Avoiding Liability Bulletin – January 2008 

… Suppose that a counselor or therapist is treating a woman who was the victim of a rape. Assume further that the practitioner is experienced and competent in the use of hypnosis or hypnotherapy (and is allowed by state law to utilize hypnosis in his or her practice) and has advertised that fact. After the client/patient tells the practitioner in some detail about the rape, but is unable to recall some important aspects of the vicious crime, she asks the practitioner to use hypnosis with her in order to assist in her recollection of some of the aspects of the rape. The practitioner believes that such recollection, in the long run, will be helpful to the treatment of the client/patient. Is the therapist or counselor allowed to do this? Are there any potential problems that must first be considered and addressed?

The answers to these questions may not be easy to find – and they are likely dependent upon state law. In one state, for example, the treating therapist would be allowed to hypnotize the patient in order to help her recollect the details of the rape that she cannot recall. However, the therapist is first required to follow procedures set out in law. Failure to comply with these procedures would jeopardize a later criminal prosecution of the alleged rapist. In fact, failure to follow the procedures set out in the law would mean that the victim of the rape would not be allowed to testify in the criminal prosecution about the details of the rape that she did remember prior to any hypnosis being used! This would likely mean that a conviction would, at a minimum, be very difficult.

Even if the procedures are followed, this particular state law (and I suspect other states have similar laws) makes clear that the witness is only allowed to testify about those matters that the witness recalled prior to the hypnosis. In other words, even when the procedures are followed, the witness (victim) is not allowed to testify about the memories recovered as a result of the hypnosis. Thus, the purpose of the specified procedures is to preserve the right of the witness to testify to those matters that she remembered prior to the use of hypnosis by showing that there was no contamination by the hypnosis.

The state law referred to requires that the substance of the pre-hypnotic memory be preserved in written, audiotape, or videotape form prior to the hypnosis. It also requires that the hypnosis is conducted in accordance with the following procedures: a) a written record is made prior to hypnosis documenting the subject’s description of the event, and information which is provided to the hypnotist concerning the subject matter of the hypnosis; b) the subject gives informed consent to the hypnosis; c) the hypnosis session, including the pre- and post-hypnosis interviews, is videotaped recorded for subsequent review; and, d) the hypnosis is performed by a licensed medical doctor, psychologist, licensed clinical social worker, or a licensed marriage and family therapist experienced in the use of hypnosis and independent of and not in the presence of law enforcement, the prosecution, or the defense.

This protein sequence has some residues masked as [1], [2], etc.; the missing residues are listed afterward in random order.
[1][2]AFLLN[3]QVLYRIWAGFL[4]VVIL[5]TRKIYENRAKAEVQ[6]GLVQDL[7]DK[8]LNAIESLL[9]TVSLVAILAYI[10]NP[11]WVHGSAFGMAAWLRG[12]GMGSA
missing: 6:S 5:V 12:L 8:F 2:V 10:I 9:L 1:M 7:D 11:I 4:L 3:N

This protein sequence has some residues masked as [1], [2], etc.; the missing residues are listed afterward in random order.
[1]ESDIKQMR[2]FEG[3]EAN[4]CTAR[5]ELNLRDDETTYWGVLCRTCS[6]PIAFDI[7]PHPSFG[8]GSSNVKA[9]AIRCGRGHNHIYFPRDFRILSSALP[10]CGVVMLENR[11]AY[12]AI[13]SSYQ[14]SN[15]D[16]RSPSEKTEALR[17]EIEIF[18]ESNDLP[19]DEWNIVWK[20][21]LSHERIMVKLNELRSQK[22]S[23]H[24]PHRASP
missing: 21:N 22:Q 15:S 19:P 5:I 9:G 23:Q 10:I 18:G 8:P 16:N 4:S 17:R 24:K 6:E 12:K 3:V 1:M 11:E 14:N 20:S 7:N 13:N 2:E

As if this weren’t enough, the state law in question also provides that prior to the admission of the testimony, the court must hold a hearing at which the proponent of the evidence proves by clear and convincing evidence that the hypnosis did not so affect the witness as to render the witness’ pre-hypnosis recollection unreliable or to substantially impair the ability to cross-examine the witness concerning the witness’ pre-hypnosis recollection.

What is the law in your state? While many of the readers may not utilize hypnosis during the course of their work, some do. And, to the unwary, imagine discovering, after it is too late, that the hypnosis performed in a situation such as this has jeopardized the prosecution of the person who perpetrated this horrendous act. Be prepared – find out how this issue is addressed by the laws in the state where you practice.

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About the Author

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Richard Leslie

Richard S. Leslie is an attorney and acknowledged expert on the interrelationship between law and the practice of marriage and family therapy and psychotherapy. Most recently, he was a consultant to the American Association for Marriage and Family Therapy (AAMFT) and has written articles regarding legal and ethical issues for their Family Therapy Magazine. Prior to his work with AAMFT, Richard was Legal Counsel to the California Association of Marriage and Family Therapists (CAMFT) for approximately twenty-two years. While there, he also served as their director of Government Relations and tirelessly advocated for due process and fairness for licensees and applicants.

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